updated 07/07/2010 AT 4:43 PM ET
•originally published 07/08/2010 AT 7:45 AM ET
If you had any doubt that some dogs are just luckier than others, meet Teddy.
The 5-1/2 lb. Pomeranian puppy was snatched from his front yard by a coyote around 1:30 a.m. on June 29 and disappeared into the darkness. Miraculously, after a fruitless, frantic search, Teddy returned home several hours later.
“He’s a wonder dog,” his relieved owner, Andrea Doyon, 21, of Strafford, N.H., tells PEOPLEPets.com. “I love him even more now.”
It all happened in a split second, just feet away from Doyon’s boyfriend, Ben Demers, 23, during the 9-month-old dog’s final outing of the night as he was off leash in the yard. Doyon was already in bed. “Ben ran in and said, ‘Oh my God, a coyote grabbed Teddy,’ ” she recalls.
Demers, who said the coyote was gray and about the size of a German shepherd, grabbed his shot gun on his way back out with Doyon, and blasted a shot into the air, hoping he’d scare the coyote into dropping Teddy.
“I heard Teddy screaming and it stopped,” says Doyon. “It was very, very quiet after Teddy stopped screaming. I figured he was dead right then and there.”
Doyon, Demers and a friend searched tirelessly for two hours through the nearby pitch-black farm fields. The search ended in despair. “We went back home and we told our family and everyone was up crying, our parents were crying and were up all night too,” says Doyon. “Our parents were saying there is nothing you can do, try to get some sleep.”
With the aid of some Benadryl, Doyon dozed off around 4:30 am. An hour later, she awoke to miraculous news. “Our landlords had come in the house and said, ‘We found Teddy,’ ” she says. “We thought they meant they found his body.”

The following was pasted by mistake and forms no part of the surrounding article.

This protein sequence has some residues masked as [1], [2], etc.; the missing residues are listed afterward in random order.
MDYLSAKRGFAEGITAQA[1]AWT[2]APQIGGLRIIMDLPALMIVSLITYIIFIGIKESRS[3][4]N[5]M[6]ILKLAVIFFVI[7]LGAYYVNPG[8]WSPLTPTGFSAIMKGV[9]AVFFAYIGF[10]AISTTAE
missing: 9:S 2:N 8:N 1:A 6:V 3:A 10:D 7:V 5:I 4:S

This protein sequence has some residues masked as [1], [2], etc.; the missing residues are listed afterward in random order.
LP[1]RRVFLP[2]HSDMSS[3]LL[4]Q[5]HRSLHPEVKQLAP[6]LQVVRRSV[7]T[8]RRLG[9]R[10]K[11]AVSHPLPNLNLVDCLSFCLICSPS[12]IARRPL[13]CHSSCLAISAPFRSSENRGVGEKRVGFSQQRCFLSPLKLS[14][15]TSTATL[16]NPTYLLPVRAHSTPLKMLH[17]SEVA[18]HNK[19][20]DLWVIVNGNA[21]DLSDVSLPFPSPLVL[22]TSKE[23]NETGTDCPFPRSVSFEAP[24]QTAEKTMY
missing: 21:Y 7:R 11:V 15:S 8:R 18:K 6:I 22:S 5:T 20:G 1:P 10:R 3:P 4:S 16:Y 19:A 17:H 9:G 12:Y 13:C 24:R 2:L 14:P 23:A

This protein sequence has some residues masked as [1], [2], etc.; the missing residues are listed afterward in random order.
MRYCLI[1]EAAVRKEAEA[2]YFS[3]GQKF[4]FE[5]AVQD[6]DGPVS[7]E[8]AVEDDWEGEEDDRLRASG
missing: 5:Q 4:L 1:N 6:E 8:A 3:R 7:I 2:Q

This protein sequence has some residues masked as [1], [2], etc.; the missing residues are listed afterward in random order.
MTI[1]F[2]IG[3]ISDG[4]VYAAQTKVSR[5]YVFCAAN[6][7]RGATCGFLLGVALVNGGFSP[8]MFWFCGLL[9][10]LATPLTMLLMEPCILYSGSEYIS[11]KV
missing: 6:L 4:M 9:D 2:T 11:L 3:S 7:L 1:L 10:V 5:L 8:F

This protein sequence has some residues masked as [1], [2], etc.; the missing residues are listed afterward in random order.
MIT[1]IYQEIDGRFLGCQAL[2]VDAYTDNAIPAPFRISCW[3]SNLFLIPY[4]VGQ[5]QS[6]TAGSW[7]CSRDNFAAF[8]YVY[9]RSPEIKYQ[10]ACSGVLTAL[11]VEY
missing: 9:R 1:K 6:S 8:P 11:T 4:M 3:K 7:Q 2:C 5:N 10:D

But the light-brown furball had made his way home, barking until the landlord woke up. “I could not believe it, I was the happiest person alive, and I thought I was going to be depressed for weeks,” says Doyon, a senior psychology major at the University of New Hampshire. “I was in complete shock.”
An ecstatic Teddy jumped and shook, and couldn’t stop kissing Doyon and Demers. Surprisingly, the only wounds were a dime-sized, bloody puncture on his lower jaw, and another small wound on his cheek.
“The vet couldn’t believe it,” says Doyon of their visit later that day. “Usually coyotes snap necks, but Teddy has so much hair, that could’ve helped.”
A celebration of Teddy’s life followed with pigs ear treats and food from a human dinner that night. “I never feed him from the table but I said, ‘You’re back, you can have some,’ ” Doyon says.
Doyon thinks the same coyote killed a neighbor’s cats recently, and she knows he could strike again. Now, Teddy is always on a leash with mom and dad while outside. “I knew I loved him,” Doyon says, “but I didn’t realize how much.”
Click here to read about how you can protect your pets from coyotes.
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